Monday, March 28, 2016

Blanching Greens: Easy Preserving for Those Without a Pressure Canner



Hello, greens. 
In preparation for the tomato bed, I needed to clear away the norabo. This Okutama leafy green goes by the name Kikuna out here, but my Tokyo farmers always called it norabo. It is cold tolerant and is reminiscent of kale in flavor and texture. Over the years it has become a staple in our household, so I gratefully accepted some seeds when they offered.

The four plants I started last spring went to seed in a glory of yellow flowers that turned to crisp brown pods that seemed to burst even when glanced at. I let them be, perhaps foolishly, but busied myself with other parts of the garden. I soon noticed small norabo seedlings sprouting everywhere, and let them come. They arrived in summer's heat, so I watered and nurtured them along and delayed topping up that section of the bed even though it would be more convenient. They'd worked so hard, I thought. They deserved a chance. And, to be honest, I wanted to eat them.

Come fall, they were big leaved and could be harvested almost daily. We ate them in soups, salads, and gave away the extra. It was glorious. However, spring is here again, and I really need to prepare for the season. It was time to say goodbye. I cut the leaves free of their stems and left the not so nice ones behind to compost in place. The rest went into bags that I hauled home with plans to blanche them.

Blanching is a means of quickly cooking, usually a green, that preserves much of the original flavor, texture, and nutrients. I use it to prepare my greens for freezing, which is my only option of preserving as I don't have a pressure canner or dehydrator. It turns them a brilliant shade of green and makes for a handy stash of deliciousness in the freezer for the future.

Keep that water for soup or the next round of blanching.
How to Blanche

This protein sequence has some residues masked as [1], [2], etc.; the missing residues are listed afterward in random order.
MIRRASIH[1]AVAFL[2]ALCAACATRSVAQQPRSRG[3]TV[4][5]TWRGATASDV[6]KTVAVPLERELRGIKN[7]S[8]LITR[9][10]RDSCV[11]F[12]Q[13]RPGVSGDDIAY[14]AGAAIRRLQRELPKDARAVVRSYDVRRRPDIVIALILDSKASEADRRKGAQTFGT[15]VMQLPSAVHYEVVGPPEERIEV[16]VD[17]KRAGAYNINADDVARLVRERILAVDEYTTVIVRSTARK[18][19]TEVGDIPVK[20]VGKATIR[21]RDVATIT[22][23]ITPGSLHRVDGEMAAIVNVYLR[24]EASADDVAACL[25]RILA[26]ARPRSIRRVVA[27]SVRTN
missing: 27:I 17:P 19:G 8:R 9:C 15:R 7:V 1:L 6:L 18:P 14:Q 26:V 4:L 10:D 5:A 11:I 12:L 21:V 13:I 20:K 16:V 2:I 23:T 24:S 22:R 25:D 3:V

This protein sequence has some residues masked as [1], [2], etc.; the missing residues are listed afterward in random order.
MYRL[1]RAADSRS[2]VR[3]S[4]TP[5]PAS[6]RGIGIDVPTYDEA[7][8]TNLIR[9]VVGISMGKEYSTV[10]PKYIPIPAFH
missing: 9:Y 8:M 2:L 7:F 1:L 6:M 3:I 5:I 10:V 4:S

1. Wash the greens. Give them a good plunge and drain.
2. Bring water to boil in a large pot.
3. Plop in the greens (be careful!) and immediately set the timer in this case to 1:10.
4. Remove from heat and drain, but be sure to catch the nutrient-rich water in a pot. You can reuse it for a second batch or for a soup later on. It will also freeze nicely.
5. Plunge the boiled and drained greens into cold water to stop the cooking process.
6. Drain again.
7. Pack into portion-size freezer bags and freeze for later.


Monday, March 21, 2016

Rice Cooker Gingerbread: Makes Everyday Taste Like Christmas


Steaming slices of gingerbread with a cute ceramic cat.
In my grandmothers kitchen there was an old-fashioned wooden cupboard that took up an entire wall and blocked a window. On the left side large doors opened onto shelves of dishes and underneath was a big drawer for the flour bin, tupperware containers, and her baking utensils. Up above on the right smaller doors opened onto a shelf where the candy jar was kept, and I perfected opening it without making a sound in order to sneak more of a favorite sweet.

I also perfected opening a lower drawer where my grandmother always kept a tupperware container of cookies. There were many different varieties for she loved to bake and had a hungry troop of grandchildren, their parents, and a multitude of friends who would come through her kitchen for coffee and a good chat.

My favorite were the ginger snaps. While I would sneak them from the drawer in the kitchen, it should also be known that I was not above sneaking into the basement (a not easy task as this required lifting a heavy trapdoor or going around outside to an outside door) and stealing one or, ahem, three, from the freezer.

My mother, on the hand, makes a killer gingerbread. Always served with a generous scoop of vanilla ice cream (is there any other kind?) the sharp sweet tang of the molasses and sugar with the ever so gently melting ice cream is enough to make me weep while I type.

Thank heavens, I say, for my rice cooker.

Cookies are out of the question as I do not have an oven, but when a bottle of molasses bequeathed me by a friend moving back to the United States set my mind wondering and mouth watering. If it worked for bread, why not gingerbread? It's got bread in the name, right? I soon sat down with an old copy of the Joy of Cooking (circa 1962) and began looking for recipes. Most looked a bit too wet for the rice cooker, but I decided to experiment. The results thus far have been quite tasty. Here's my adaptation of their Quick Sweet Whole-Wheat Bread, what they describe as "a "homely" coarse sweet bread." I'd call it yummy.

The whole loaf and nothing but the loaf.
Well, ok. There's a cute ceramic cat back there, too.
Rice Cooker Gingerbread
Stir together dry ingredients:
2 1/2 cups whole-wheat flour (I used 1 1/2 whole-wheat and 1 regular)